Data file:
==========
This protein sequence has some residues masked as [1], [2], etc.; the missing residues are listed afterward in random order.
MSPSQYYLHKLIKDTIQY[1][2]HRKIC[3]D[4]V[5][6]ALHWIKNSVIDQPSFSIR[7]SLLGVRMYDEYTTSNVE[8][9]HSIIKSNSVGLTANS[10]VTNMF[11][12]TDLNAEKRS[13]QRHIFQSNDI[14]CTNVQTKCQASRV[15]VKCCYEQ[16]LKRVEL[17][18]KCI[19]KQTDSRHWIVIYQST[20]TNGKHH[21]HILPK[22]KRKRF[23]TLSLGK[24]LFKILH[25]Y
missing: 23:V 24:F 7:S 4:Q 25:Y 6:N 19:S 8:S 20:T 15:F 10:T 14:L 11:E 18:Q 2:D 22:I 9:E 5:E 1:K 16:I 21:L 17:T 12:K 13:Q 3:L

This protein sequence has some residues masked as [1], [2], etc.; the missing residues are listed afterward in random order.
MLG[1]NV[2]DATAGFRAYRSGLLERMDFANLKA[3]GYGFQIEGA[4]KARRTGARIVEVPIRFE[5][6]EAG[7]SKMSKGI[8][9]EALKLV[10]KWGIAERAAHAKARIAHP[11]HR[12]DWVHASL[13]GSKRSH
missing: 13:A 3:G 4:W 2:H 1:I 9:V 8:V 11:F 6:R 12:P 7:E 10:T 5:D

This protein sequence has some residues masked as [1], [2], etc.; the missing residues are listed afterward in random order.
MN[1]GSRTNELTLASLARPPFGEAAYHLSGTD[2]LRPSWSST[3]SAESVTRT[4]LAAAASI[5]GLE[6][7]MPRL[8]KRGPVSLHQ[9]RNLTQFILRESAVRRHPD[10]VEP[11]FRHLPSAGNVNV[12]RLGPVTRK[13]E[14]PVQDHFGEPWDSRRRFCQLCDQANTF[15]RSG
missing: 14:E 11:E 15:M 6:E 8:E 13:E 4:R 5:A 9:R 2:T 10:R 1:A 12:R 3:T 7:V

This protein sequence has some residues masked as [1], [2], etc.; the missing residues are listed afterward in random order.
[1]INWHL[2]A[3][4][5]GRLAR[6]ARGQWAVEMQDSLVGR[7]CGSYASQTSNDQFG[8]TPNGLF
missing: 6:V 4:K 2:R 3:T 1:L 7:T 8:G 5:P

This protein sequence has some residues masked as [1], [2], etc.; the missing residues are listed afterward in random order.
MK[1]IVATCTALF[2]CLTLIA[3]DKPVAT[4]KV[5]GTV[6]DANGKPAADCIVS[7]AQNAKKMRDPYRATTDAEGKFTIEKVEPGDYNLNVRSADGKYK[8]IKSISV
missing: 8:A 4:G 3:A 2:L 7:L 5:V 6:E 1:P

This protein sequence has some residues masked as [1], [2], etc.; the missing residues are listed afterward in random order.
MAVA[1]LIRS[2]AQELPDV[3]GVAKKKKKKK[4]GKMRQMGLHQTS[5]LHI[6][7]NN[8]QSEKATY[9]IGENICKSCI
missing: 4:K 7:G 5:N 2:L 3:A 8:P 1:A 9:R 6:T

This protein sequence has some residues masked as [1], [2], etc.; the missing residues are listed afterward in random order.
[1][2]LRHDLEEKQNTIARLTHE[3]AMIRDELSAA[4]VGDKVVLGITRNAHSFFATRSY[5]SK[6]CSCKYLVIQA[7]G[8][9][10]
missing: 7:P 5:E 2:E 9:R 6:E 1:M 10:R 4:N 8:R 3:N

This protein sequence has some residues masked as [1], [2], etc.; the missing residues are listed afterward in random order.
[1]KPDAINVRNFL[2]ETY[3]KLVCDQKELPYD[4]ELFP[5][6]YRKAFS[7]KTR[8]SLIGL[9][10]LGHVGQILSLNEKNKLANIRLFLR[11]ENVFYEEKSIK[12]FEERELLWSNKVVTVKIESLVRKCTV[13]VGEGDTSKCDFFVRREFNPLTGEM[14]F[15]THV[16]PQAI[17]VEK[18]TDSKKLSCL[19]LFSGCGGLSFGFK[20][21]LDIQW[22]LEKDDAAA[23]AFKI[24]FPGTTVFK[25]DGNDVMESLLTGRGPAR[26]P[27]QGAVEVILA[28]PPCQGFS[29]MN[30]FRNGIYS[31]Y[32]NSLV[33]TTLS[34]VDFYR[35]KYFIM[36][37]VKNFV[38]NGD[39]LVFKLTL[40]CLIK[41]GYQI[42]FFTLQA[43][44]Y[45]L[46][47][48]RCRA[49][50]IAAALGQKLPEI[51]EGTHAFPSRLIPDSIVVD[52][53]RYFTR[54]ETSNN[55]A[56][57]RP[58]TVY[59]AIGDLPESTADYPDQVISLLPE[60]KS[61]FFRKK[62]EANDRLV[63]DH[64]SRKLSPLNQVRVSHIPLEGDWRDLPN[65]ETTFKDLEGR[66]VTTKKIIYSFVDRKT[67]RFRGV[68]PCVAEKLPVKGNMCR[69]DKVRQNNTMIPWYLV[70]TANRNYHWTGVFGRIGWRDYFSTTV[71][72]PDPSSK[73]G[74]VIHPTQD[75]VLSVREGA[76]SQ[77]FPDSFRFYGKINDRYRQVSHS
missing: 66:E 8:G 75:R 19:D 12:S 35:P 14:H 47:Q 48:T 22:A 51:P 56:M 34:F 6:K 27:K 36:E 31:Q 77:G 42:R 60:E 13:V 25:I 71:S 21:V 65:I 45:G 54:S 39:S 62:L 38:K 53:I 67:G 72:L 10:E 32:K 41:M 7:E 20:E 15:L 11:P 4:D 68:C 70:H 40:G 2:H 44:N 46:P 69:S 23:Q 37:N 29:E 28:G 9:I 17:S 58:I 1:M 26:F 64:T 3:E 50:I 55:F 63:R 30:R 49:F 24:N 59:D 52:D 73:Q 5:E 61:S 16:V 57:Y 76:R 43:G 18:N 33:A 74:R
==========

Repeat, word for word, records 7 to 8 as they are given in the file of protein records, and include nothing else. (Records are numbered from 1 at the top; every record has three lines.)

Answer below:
This protein sequence has some residues masked as [1], [2], etc.; the missing residues are listed afterward in random order.
[1][2]LRHDLEEKQNTIARLTHE[3]AMIRDELSAA[4]VGDKVVLGITRNAHSFFATRSY[5]SK[6]CSCKYLVIQA[7]G[8][9][10]
missing: 7:P 5:E 2:E 9:R 6:E 1:M 10:R 4:N 8:R 3:N

This protein sequence has some residues masked as [1], [2], etc.; the missing residues are listed afterward in random order.
[1]KPDAINVRNFL[2]ETY[3]KLVCDQKELPYD[4]ELFP[5][6]YRKAFS[7]KTR[8]SLIGL[9][10]LGHVGQILSLNEKNKLANIRLFLR[11]ENVFYEEKSIK[12]FEERELLWSNKVVTVKIESLVRKCTV[13]VGEGDTSKCDFFVRREFNPLTGEM[14]F[15]THV[16]PQAI[17]VEK[18]TDSKKLSCL[19]LFSGCGGLSFGFK[20][21]LDIQW[22]LEKDDAAA[23]AFKI[24]FPGTTVFK[25]DGNDVMESLLTGRGPAR[26]P[27]QGAVEVILA[28]PPCQGFS[29]MN[30]FRNGIYS[31]Y[32]NSLV[33]TTLS[34]VDFYR[35]KYFIM[36][37]VKNFV[38]NGD[39]LVFKLTL[40]CLIK[41]GYQI[42]FFTLQA[43][44]Y[45]L[46][47][48]RCRA[49][50]IAAALGQKLPEI[51]EGTHAFPSRLIPDSIVVD[52][53]RYFTR[54]ETSNN[55]A[56][57]RP[58]TVY[59]AIGDLPESTADYPDQVISLLPE[60]KS[61]FFRKK[62]EANDRLV[63]DH[64]SRKLSPLNQVRVSHIPLEGDWRDLPN[65]ETTFKDLEGR[66]VTTKKIIYSFVDRKT[67]RFRGV[68]PCVAEKLPVKGNMCR[69]DKVRQNNTMIPWYLV[70]TANRNYHWTGVFGRIGWRDYFSTTV[71][72]PDPSSK[73]G[74]VIHPTQD[75]VLSVREGA[76]SQ[77]FPDSFRFYGKINDRYRQVSHS
missing: 66:E 8:G 75:R 19:D 12:S 35:P 14:H 47:Q 48:T 22:A 51:P 56:M 34:F 6:K 27:K 36:E 31:Q 77:G 42:R 60:E 13:V 25:I 71:S 21:V 65:I 45:G 54:S 39:S 62:L 38:K 53:I 67:G 72:L 10:E 32:K 41:M 7:E 20:E 15:L 11:P 4:D 68:C 70:H 40:G 2:H 44:N 46:P 69:S 23:Q 37:N 29:E 28:G 9:I 17:S 58:I 1:M 26:F 64:T 3:E 50:I 55:F 63:R 30:R 49:F 24:N 59:D 52:D 73:Q 5:E 61:S 16:V 57:Y 76:R 43:G 18:N 33:A 74:R